A teaching point from this passage came up during the after-prize-giving lucky draw. The first of my students to be called chose a small bottle of Amarula Cream from the range of items available. For those who don't know, Amarula is an alcoholic liqueur.

To me, the most desirable items there were First Ascent hipbelts - double and single bottle options. Other items were edible - wine, chips, choccies. Considering that none of my charges have hydration packs or hip belts or anything even close to this, I'd assumed that they'd go for these. They're R200 retail. I actually thought that they were even more because certainly in other brands you can end up paying up to R500 for a hipbelt. Crazy! And products like these are just not around in the environment from which these students come.

And then another of my students was called - and he too went for the Amarula. I could have kept quiet but instead I decided to say something to them. I told them that Amarula will last for a few tots that can be shared but that the hipbelt can be used for many years - for orienteering, for walking, for running... any time. I told them that they could swap the Amarula for a hipbelt but that they'd better do it now. And I asked, "Do you want to be astronauts?".

Both young men got up and made the swap. A few orienteers leaned over, tapping my guys on the shoulder to say, "I'm really glad you decided to change for the hipbelts".

Another was called - he chose the hipbelt. And then I was called. I chose a hipbelt too and gave it to one of my students.

I had a sit down a bit later with my oldest student - the one with the most experience - and I explained why the hipbelt was a better choice. I also remarked on what I'd observed during the week - eating tons of food, buying crisps... Is money better spent on these things or saved so that they can come through to Jo'burg to participate in events... We (the Orienteering Federation) cannot always pay for everything.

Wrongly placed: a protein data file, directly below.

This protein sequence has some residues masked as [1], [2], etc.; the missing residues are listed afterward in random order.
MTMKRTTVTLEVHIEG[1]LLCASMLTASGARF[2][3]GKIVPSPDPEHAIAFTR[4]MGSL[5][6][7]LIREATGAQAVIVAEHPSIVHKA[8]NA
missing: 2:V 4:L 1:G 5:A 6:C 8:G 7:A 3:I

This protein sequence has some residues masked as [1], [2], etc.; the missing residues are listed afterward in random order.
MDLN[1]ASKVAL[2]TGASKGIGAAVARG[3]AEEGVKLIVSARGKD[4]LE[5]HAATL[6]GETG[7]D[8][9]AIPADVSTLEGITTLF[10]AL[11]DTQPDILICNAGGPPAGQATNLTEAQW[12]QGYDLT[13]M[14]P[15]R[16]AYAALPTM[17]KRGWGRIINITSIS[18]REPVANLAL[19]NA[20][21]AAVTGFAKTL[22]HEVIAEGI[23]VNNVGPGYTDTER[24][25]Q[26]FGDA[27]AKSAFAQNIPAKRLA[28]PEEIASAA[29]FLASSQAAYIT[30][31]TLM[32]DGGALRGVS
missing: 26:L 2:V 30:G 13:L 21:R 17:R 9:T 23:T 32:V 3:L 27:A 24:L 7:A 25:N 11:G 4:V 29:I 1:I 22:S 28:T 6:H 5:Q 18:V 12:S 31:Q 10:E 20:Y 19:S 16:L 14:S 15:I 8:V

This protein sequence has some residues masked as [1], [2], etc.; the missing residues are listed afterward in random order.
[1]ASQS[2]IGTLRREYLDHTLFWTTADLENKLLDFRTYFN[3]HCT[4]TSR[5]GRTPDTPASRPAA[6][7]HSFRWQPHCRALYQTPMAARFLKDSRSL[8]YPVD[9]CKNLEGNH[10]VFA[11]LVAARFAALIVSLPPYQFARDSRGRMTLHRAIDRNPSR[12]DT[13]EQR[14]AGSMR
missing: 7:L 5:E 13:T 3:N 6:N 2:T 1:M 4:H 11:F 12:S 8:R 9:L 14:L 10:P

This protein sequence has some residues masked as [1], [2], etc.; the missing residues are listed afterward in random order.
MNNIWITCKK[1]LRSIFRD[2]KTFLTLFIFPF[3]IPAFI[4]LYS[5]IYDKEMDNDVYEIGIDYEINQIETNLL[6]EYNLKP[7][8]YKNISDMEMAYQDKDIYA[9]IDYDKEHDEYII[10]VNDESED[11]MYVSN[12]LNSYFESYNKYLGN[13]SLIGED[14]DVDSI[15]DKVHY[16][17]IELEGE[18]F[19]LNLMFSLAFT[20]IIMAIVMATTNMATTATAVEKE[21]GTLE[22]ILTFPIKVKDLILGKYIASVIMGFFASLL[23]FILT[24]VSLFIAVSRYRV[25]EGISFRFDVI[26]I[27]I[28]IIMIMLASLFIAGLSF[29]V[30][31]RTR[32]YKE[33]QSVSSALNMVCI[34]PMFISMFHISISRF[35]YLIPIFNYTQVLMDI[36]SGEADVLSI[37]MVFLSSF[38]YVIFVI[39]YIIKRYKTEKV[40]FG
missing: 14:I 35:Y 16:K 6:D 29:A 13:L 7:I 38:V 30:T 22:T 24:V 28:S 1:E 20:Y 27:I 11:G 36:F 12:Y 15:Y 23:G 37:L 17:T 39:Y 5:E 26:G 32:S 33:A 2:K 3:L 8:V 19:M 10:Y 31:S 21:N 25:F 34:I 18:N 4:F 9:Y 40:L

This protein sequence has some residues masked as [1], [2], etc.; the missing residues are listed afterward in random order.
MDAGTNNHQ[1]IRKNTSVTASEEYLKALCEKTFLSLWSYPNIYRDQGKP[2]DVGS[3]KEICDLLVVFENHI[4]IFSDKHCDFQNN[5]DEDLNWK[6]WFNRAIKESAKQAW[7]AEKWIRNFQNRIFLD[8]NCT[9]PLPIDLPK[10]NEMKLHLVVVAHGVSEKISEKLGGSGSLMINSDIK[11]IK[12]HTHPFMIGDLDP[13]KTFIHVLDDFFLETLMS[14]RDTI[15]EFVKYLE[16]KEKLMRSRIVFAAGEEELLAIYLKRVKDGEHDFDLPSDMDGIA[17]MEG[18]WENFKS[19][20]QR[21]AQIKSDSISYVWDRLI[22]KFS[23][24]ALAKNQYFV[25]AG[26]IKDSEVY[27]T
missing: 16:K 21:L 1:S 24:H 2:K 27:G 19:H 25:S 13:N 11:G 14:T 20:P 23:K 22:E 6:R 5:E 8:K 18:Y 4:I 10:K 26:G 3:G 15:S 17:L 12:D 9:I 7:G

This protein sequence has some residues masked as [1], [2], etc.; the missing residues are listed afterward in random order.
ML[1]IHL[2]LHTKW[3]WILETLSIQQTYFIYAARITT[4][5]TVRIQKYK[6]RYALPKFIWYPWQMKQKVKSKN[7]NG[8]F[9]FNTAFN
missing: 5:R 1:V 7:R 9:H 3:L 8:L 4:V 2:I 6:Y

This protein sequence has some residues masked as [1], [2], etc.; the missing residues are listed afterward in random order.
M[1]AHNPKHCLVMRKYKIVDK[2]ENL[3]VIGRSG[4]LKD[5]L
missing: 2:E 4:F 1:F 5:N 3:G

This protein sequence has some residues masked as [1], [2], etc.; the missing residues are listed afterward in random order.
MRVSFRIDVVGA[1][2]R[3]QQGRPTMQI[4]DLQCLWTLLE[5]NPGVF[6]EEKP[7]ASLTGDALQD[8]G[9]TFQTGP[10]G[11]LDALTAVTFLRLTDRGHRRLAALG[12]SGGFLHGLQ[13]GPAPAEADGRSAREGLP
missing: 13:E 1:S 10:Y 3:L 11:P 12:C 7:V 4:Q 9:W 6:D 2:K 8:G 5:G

Two children were not able to make it. Mary told me that it was too expensive for them. Surprised I asked, "But we've paid for everything - all they have to pay for is food!". It was only after the week that I knew why food was so pricey. If you're eating meat twice a day and vast, unnecessary quantities overall of food (including about 12 x 2l Cokes (R13 each), Nespray milk powder (500g makes around 3.5l of milk and costs around R45 - the students requested this as they prefer it to real milk), Cremora for tea and coffee (R20/jar), hot chocolate etc), of course it is going to be expensive. They spend a considerable amount more on food than I do! And they hail from a 'supposedly' low-income community about 40km South of Polokwane.

Later on the drive back to Polokwane the topic of hiring cars and credit cards came out. Things being what they were, we had a brilliant teaching point from incidents prior to departure about maxed-out credit cards. I explained how the money isn't yours, how the bank is like a casino (they always win) and how much you actually end up paying because of interest. Same with store accounts.

And throughout the week, being an anti-litter fiend, I had a few opportunities to rectify littering issues. Even when dropping off the students at their homes on Saturday afternoon an opportunity presented and I hope that my earlier comment of "Just because everyone jumps off a cliff, does that mean you should too?" and my departing reminder that "This is your home. If everyone tosses rubbish on the floor, your home will be a rubbish dump. Do you want to live like this and who must clean up after you? Promise me, please, that you'll always put your rubbish in the bin. Decide whether you want to be an astronaut or not."


Staci said...

Lovely article. Thank you for using the opportunity and not just letting it slide.

Lobby said...

Just caught up on all your blogs, shew! busy busy busy! Glad 'O' was so good and that your 'students' did so well. Lovely to teach them some life lessons along the way as well!